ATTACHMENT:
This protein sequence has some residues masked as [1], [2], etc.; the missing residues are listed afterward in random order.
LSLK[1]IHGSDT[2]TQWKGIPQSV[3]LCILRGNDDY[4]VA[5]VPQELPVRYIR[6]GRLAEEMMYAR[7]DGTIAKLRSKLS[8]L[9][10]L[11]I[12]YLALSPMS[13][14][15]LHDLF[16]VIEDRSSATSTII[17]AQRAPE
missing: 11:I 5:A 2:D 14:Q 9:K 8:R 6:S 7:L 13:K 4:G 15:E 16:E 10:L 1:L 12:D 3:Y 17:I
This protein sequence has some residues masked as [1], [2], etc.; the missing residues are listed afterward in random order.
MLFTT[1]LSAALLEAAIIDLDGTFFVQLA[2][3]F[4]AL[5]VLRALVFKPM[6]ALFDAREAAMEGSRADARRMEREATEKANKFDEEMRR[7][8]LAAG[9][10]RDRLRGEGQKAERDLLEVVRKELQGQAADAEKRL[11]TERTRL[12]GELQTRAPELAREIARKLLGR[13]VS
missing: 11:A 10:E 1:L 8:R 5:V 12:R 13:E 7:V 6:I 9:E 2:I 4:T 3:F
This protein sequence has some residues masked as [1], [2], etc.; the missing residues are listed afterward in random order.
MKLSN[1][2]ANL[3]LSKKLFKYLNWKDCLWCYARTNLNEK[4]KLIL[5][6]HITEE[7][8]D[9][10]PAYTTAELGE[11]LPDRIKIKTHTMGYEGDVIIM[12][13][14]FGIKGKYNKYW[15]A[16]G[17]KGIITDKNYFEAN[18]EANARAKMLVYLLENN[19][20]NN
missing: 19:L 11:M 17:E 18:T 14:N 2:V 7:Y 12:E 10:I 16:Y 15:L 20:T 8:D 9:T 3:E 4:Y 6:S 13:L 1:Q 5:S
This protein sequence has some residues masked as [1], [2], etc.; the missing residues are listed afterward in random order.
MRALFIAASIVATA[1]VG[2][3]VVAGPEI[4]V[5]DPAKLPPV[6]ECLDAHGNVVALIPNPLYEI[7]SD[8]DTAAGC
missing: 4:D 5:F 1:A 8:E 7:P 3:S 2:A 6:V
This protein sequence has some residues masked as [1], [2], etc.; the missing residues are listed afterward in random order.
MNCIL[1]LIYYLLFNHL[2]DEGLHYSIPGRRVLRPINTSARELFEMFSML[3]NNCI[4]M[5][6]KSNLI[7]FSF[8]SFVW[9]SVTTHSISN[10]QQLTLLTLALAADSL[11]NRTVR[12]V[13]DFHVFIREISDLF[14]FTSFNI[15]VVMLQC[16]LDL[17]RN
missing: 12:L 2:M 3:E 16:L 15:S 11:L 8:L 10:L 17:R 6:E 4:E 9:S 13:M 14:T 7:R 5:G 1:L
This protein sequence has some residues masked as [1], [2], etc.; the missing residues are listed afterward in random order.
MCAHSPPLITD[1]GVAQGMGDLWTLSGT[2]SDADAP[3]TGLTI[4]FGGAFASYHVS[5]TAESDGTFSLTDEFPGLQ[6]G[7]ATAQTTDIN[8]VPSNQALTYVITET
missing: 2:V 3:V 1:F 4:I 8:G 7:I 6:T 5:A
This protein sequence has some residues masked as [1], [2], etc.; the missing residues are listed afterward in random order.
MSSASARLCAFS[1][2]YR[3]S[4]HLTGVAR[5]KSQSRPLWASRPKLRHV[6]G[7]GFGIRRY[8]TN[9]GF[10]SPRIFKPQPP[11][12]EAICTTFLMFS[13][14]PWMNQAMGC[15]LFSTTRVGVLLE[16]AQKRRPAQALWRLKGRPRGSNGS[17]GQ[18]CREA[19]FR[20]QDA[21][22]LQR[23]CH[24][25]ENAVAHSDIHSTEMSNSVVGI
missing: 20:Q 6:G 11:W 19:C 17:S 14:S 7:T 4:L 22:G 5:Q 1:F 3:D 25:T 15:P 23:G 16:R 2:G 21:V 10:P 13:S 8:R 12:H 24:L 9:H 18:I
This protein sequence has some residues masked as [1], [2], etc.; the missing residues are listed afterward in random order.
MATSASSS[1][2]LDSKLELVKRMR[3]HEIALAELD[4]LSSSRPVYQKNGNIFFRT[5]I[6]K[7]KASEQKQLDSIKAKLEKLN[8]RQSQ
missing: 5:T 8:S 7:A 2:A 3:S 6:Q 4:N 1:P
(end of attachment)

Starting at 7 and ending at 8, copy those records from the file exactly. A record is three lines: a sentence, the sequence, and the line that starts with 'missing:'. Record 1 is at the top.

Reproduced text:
This protein sequence has some residues masked as [1], [2], etc.; the missing residues are listed afterward in random order.
MSSASARLCAFS[1][2]YR[3]S[4]HLTGVAR[5]KSQSRPLWASRPKLRHV[6]G[7]GFGIRRY[8]TN[9]GF[10]SPRIFKPQPP[11][12]EAICTTFLMFS[13][14]PWMNQAMGC[15]LFSTTRVGVLLE[16]AQKRRPAQALWRLKGRPRGSNGS[17]GQ[18]CREA[19]FR[20]QDA[21][22]LQR[23]CH[24][25]ENAVAHSDIHSTEMSNSVVGI
missing: 20:Q 6:G 11:W 19:C 17:S 14:S 7:T 4:L 22:G 5:Q 1:F 3:D 25:T 15:P 23:G 16:R 2:G 21:V 10:P 13:S 8:R 12:H 24:L 9:H 18:I
This protein sequence has some residues masked as [1], [2], etc.; the missing residues are listed afterward in random order.
MATSASSS[1][2]LDSKLELVKRMR[3]HEIALAELD[4]LSSSRPVYQKNGNIFFRT[5]I[6]K[7]KASEQKQLDSIKAKLEKLN[8]RQSQ
missing: 5:T 8:S 7:A 2:A 3:S 6:Q 4:N 1:P